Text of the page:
At least one exemplary embodiment is directed to a radiography apparatus comprising a conversion circuit unit including a plurality of conversion elements arranged in a row-column pattern and configured to convert radiations into an electrical signal, and a drive circuit configured to control the driving of the conversion circuit unit. In an object-image reading operation, the conversion circuit unit detects an object image based on illuminated radiations, and the drive circuit drives the conversion circuit unit so as to allow the conversion circuit unit to output a signal based on the object image. In an offset-data reading operation, the conversion circuit unit detects offset data in a period when the radiations are not illuminating, and the drive circuit drives the conversion circuit unit so as to allow the conversion circuit unit to output a signal based on the offset data. When the numbers of lines driven concurrently by the drive circuit in the object-image reading operation is represented by n (equal to 1 or greater) and the numbers of lines driven concurrently by the drive circuit in offset-data reading operation is represented by m, the drive circuit controls the conversion circuit unit so as to satisfy the expression: n<m. The radiography apparatus further comprises a signal-processing unit configured to process the electrical signal outputted from the conversion circuit unit. The signal-processing unit includes an offset generating unit configured to generate the offset data from the signal, and the offset generating unit corrects the offset data such that the accumulation time of the offset image agrees with that of the object image.

Further features of the present invention will become apparent from the following description of exemplary embodiments with reference to the attached drawings.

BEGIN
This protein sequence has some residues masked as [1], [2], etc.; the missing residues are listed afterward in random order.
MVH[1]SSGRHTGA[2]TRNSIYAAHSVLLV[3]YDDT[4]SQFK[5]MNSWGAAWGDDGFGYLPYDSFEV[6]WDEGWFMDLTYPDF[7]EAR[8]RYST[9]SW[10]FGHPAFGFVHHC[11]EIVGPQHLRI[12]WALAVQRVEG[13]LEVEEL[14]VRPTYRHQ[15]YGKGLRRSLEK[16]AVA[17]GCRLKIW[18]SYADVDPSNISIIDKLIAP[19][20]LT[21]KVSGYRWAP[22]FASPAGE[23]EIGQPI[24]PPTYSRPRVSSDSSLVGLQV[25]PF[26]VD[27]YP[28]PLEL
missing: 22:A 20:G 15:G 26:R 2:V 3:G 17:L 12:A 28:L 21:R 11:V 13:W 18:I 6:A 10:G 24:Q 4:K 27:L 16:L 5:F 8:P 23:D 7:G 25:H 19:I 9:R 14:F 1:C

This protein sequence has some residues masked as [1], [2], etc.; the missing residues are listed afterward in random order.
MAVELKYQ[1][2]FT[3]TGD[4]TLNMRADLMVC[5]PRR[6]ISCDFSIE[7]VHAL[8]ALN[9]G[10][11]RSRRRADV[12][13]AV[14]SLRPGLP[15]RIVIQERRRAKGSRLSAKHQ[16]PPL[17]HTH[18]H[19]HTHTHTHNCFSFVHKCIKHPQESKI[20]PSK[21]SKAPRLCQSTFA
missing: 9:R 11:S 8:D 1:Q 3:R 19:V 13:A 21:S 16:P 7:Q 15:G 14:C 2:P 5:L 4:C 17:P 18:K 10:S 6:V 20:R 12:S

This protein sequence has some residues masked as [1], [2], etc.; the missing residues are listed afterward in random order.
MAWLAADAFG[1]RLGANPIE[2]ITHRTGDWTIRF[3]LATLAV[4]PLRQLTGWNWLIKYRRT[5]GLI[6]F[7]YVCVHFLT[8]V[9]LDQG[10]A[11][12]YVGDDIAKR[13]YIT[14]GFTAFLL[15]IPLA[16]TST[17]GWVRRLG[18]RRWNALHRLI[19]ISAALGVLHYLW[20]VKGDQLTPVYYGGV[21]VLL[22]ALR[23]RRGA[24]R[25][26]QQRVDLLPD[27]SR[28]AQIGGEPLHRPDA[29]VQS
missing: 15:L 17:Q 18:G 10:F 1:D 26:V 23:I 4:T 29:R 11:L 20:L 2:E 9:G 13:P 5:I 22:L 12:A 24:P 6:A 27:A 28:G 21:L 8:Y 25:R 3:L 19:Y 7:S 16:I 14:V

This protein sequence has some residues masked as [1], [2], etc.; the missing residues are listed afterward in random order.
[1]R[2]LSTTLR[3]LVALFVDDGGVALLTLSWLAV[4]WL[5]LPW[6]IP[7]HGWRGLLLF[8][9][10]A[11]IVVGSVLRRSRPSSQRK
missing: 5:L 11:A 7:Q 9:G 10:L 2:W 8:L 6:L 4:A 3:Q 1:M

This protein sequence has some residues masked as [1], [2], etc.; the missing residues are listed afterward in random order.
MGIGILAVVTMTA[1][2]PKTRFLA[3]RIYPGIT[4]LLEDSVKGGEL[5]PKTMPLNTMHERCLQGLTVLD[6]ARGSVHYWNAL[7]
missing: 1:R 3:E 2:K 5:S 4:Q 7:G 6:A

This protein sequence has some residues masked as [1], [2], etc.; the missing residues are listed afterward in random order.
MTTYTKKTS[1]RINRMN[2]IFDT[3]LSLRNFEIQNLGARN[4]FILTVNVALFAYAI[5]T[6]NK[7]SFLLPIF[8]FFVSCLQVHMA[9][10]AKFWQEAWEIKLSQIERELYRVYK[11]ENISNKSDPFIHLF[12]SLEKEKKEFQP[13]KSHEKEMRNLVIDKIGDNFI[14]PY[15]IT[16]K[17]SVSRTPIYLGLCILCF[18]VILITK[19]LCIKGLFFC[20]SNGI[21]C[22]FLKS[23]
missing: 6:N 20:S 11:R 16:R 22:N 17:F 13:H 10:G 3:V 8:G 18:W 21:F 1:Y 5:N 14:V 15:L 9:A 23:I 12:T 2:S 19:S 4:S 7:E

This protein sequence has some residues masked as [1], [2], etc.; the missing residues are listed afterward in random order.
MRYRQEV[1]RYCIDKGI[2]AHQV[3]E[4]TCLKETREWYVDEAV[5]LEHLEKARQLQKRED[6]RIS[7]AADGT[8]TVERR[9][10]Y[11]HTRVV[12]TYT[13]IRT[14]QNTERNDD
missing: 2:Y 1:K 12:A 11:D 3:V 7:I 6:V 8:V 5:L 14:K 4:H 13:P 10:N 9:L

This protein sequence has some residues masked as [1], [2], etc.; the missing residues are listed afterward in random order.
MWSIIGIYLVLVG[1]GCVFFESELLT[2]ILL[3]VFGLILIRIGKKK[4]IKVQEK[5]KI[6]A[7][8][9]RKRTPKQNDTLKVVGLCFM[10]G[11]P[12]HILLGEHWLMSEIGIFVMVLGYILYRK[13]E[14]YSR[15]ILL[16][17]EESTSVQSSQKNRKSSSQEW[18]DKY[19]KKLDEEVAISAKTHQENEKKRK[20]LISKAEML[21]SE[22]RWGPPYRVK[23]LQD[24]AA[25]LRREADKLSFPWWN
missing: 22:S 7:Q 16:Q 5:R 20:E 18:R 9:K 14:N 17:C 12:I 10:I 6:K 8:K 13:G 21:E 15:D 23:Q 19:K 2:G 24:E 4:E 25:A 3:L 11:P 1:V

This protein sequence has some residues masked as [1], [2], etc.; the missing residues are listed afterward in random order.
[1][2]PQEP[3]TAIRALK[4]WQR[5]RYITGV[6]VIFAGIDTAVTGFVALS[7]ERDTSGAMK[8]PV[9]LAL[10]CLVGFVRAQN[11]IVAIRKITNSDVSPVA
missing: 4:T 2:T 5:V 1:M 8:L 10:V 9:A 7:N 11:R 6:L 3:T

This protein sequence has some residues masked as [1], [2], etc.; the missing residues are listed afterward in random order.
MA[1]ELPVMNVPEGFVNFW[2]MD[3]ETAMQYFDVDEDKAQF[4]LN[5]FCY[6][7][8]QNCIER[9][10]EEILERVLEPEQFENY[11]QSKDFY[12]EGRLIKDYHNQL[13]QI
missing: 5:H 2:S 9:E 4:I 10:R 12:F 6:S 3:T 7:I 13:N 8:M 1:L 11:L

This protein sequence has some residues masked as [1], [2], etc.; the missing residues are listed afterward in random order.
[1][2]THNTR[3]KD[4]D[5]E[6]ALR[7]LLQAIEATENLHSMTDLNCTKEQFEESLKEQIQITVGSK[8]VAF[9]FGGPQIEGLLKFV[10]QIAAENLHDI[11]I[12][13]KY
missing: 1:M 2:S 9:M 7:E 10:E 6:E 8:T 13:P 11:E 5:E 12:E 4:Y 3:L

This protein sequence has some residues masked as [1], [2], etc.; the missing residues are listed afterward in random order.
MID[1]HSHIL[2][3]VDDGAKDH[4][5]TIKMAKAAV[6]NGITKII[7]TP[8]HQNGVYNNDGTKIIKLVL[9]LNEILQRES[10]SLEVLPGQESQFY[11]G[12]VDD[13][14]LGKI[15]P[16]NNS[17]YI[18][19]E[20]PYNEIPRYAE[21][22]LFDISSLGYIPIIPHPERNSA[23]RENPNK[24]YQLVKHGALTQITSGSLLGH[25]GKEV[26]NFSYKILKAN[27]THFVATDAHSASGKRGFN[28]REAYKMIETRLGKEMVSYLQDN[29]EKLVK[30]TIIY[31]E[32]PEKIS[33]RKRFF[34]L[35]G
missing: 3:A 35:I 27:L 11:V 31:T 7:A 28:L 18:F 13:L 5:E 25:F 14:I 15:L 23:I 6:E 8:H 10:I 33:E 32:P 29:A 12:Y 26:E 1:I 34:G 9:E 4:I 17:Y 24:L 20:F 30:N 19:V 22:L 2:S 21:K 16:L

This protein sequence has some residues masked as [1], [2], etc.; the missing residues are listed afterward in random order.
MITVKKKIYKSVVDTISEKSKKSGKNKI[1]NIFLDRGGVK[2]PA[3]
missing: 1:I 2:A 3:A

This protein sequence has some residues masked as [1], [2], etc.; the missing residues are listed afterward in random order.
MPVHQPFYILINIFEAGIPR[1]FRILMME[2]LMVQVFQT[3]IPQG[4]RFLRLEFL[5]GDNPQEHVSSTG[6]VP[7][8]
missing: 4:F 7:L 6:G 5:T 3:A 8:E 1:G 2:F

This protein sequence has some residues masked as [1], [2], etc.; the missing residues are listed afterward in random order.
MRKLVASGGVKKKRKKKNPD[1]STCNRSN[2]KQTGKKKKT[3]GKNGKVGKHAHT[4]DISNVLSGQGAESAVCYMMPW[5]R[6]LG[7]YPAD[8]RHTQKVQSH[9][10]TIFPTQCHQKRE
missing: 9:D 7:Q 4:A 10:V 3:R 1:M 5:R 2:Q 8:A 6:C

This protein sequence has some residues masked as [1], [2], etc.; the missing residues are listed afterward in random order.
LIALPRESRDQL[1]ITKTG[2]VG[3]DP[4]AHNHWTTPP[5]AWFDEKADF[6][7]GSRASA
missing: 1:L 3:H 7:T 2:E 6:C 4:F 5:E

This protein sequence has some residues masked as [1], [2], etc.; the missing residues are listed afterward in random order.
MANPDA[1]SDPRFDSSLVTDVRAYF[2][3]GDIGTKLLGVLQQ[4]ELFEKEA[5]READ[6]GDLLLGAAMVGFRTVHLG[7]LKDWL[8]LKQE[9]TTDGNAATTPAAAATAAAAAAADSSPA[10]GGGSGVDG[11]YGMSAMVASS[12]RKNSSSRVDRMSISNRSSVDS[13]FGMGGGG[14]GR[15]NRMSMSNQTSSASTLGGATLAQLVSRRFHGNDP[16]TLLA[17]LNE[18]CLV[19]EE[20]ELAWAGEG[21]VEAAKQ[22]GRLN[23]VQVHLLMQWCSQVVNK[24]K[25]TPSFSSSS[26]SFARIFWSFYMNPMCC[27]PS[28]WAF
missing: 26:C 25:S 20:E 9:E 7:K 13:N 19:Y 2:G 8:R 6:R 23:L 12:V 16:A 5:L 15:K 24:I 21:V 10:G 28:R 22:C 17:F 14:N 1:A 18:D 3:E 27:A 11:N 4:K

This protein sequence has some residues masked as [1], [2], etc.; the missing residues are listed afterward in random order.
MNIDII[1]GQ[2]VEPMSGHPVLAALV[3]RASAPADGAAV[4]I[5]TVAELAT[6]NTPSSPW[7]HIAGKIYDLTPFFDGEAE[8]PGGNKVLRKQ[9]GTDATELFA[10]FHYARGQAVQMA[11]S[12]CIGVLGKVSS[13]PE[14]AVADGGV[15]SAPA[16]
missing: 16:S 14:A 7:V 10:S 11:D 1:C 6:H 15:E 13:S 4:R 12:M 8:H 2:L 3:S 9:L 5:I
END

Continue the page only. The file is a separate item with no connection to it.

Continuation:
BRIEF DESCRIPTION OF THE DRAWINGS

FIG. 1 is a block diagram of a radiography apparatus according to a first exemplary embodiment.

FIG. 2A illustrates the two-dimensional circuit configuration of the radiography apparatus according to the first exemplary embodiment.

FIG. 2B is a circuit diagram of the internal configuration of a reading circuit of the radiography apparatus.

FIG. 3 is a timing chart illustrating a method for driving a photoelectric conversion circuit and the reading circuit.

FIG. 4 illustrates a change in accumulation time.

FIG. 5 illustrates a correction of the accumulation time method.

FIG. 6 is a flowchart illustrating a control method of the radiography apparatus according to the first exemplary embodiment.

FIG. 7 is a timing chart illustrating an operation of a radiography apparatus according to a second exemplary embodiment.

FIG. 8 is a timing chart illustrating an operation of a radiography apparatus according to a third exemplary embodiment.

FIG. 9 is a diagrammatic view of the configuration of an X-ray radiography system according to another exemplary embodiment.

FIG. 10 illustrates the two-dimensional circuit configuration of a conventional conversion apparatus.

FIG. 11 is a timing chart illustrating an operation of the conventional conversion apparatus.

FIGS. 12A-12D are timing charts illustrating a control method of the conventional conversion apparatus.

FIGS. 13A and 13B present timing charts illustrating a pixel-addition method.

DESCRIPTION OF THE EXEMPLARY EMBODIMENTS

The following description of exemplary embodiment(s) is/are merely illustrative in nature and is in no way intended to limit the invention, its application, or uses.